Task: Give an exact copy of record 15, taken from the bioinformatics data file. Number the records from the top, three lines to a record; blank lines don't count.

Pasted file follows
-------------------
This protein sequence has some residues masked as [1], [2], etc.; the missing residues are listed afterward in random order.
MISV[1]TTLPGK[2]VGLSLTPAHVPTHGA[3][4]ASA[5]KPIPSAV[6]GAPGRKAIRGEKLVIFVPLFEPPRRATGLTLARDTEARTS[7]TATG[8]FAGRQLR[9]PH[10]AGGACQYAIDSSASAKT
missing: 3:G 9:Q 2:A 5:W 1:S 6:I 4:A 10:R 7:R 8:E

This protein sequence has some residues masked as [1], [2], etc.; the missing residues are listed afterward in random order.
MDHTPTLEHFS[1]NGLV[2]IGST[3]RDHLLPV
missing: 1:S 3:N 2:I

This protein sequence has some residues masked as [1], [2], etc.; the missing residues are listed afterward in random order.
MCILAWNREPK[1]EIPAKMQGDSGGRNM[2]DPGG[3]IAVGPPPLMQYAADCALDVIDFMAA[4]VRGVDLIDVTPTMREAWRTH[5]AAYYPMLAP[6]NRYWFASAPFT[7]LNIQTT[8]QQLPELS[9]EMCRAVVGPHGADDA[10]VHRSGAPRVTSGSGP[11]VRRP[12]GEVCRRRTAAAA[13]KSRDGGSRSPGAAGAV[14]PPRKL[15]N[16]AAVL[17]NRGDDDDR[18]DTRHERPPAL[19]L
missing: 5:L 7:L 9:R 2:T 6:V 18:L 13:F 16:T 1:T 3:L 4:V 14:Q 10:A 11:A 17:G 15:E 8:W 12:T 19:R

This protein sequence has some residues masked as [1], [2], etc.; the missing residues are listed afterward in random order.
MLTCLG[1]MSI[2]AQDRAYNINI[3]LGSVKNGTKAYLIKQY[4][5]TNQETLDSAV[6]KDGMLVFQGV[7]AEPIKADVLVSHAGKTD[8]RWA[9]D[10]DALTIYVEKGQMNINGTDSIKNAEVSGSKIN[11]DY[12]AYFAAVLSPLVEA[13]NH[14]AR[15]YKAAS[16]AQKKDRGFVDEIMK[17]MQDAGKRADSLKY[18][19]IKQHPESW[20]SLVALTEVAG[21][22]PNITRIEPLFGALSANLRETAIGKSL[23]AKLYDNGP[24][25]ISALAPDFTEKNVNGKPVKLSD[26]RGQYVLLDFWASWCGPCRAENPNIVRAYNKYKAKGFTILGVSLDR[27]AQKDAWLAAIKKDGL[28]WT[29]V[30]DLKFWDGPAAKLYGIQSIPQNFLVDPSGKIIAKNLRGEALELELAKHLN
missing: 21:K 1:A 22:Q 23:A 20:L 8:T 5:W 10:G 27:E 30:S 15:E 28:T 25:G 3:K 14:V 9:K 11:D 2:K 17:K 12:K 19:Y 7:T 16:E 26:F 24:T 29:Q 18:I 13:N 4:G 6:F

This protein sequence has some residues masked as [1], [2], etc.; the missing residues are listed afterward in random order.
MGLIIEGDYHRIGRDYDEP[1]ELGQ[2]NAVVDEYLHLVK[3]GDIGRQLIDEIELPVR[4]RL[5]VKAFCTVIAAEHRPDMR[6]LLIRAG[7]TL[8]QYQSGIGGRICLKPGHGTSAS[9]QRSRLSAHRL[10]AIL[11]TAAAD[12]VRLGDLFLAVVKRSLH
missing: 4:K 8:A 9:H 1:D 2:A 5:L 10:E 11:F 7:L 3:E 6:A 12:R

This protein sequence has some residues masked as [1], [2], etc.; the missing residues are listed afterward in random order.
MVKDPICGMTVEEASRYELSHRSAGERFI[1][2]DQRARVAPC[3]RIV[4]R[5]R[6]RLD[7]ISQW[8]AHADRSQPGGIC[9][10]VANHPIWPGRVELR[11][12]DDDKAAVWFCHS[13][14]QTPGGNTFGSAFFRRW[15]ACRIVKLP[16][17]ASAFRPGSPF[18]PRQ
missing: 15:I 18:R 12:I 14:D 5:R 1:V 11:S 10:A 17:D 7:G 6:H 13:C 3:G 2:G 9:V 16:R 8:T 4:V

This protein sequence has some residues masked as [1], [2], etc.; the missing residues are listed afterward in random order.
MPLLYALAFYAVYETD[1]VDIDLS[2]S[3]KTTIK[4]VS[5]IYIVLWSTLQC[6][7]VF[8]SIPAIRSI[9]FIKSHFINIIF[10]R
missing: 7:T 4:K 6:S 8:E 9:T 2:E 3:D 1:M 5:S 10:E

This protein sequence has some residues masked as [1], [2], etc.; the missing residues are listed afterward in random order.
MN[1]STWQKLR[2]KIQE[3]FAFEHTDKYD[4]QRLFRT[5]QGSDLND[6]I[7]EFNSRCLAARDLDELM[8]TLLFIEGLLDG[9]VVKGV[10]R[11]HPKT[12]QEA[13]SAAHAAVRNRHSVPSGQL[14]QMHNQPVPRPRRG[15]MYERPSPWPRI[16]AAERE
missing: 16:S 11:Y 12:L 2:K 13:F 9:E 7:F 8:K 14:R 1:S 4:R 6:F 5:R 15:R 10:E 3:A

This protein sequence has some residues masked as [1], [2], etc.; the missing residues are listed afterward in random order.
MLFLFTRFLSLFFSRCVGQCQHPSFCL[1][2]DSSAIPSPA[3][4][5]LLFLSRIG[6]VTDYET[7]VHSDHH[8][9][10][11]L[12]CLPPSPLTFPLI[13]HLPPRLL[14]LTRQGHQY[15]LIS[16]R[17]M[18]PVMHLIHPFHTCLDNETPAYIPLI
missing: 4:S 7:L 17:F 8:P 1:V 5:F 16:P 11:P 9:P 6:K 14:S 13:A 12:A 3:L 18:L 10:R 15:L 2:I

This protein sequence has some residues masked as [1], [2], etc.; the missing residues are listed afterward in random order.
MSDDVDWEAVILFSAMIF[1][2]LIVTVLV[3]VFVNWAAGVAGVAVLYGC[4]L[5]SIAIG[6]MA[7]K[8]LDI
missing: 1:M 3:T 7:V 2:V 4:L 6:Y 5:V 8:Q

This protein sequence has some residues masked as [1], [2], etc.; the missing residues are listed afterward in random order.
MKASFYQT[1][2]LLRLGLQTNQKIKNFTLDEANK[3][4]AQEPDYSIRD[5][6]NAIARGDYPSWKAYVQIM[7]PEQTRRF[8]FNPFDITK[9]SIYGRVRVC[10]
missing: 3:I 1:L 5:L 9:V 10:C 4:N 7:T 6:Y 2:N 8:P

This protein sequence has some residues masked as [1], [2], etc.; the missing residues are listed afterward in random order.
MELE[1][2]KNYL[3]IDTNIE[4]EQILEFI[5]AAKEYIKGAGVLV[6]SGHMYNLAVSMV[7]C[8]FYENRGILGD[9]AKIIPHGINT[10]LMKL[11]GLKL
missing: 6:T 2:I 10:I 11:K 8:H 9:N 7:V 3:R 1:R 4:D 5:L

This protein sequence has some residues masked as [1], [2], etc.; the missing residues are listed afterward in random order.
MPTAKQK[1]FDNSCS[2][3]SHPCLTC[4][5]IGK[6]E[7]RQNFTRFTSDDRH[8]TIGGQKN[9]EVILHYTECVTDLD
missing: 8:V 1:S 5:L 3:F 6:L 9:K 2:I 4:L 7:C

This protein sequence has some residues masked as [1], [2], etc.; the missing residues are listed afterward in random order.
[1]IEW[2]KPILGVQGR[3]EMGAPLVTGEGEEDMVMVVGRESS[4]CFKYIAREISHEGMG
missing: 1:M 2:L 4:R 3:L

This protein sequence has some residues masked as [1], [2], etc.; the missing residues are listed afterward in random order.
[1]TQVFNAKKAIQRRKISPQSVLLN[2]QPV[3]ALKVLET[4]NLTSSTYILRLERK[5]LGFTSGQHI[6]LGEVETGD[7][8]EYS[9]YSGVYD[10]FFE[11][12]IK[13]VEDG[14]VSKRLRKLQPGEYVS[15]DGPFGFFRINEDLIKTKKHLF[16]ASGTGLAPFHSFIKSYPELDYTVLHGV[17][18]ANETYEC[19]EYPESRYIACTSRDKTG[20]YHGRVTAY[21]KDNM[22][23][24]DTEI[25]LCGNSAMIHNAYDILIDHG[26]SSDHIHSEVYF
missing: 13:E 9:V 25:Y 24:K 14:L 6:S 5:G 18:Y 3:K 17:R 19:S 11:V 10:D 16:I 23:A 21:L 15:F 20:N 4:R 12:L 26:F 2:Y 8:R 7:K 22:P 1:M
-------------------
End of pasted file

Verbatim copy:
This protein sequence has some residues masked as [1], [2], etc.; the missing residues are listed afterward in random order.
[1]TQVFNAKKAIQRRKISPQSVLLN[2]QPV[3]ALKVLET[4]NLTSSTYILRLERK[5]LGFTSGQHI[6]LGEVETGD[7][8]EYS[9]YSGVYD[10]FFE[11][12]IK[13]VEDG[14]VSKRLRKLQPGEYVS[15]DGPFGFFRINEDLIKTKKHLF[16]ASGTGLAPFHSFIKSYPELDYTVLHGV[17][18]ANETYEC[19]EYPESRYIACTSRDKTG[20]YHGRVTAY[21]KDNM[22][23][24]DTEI[25]LCGNSAMIHNAYDILIDHG[26]SSDHIHSEVYF
missing: 13:E 9:V 25:Y 24:K 14:L 6:S 5:G 18:Y 3:K 17:R 19:S 11:V 10:D 16:I 23:A 21:L 15:F 20:N 4:R 12:L 26:F 2:Y 8:R 7:K 22:P 1:M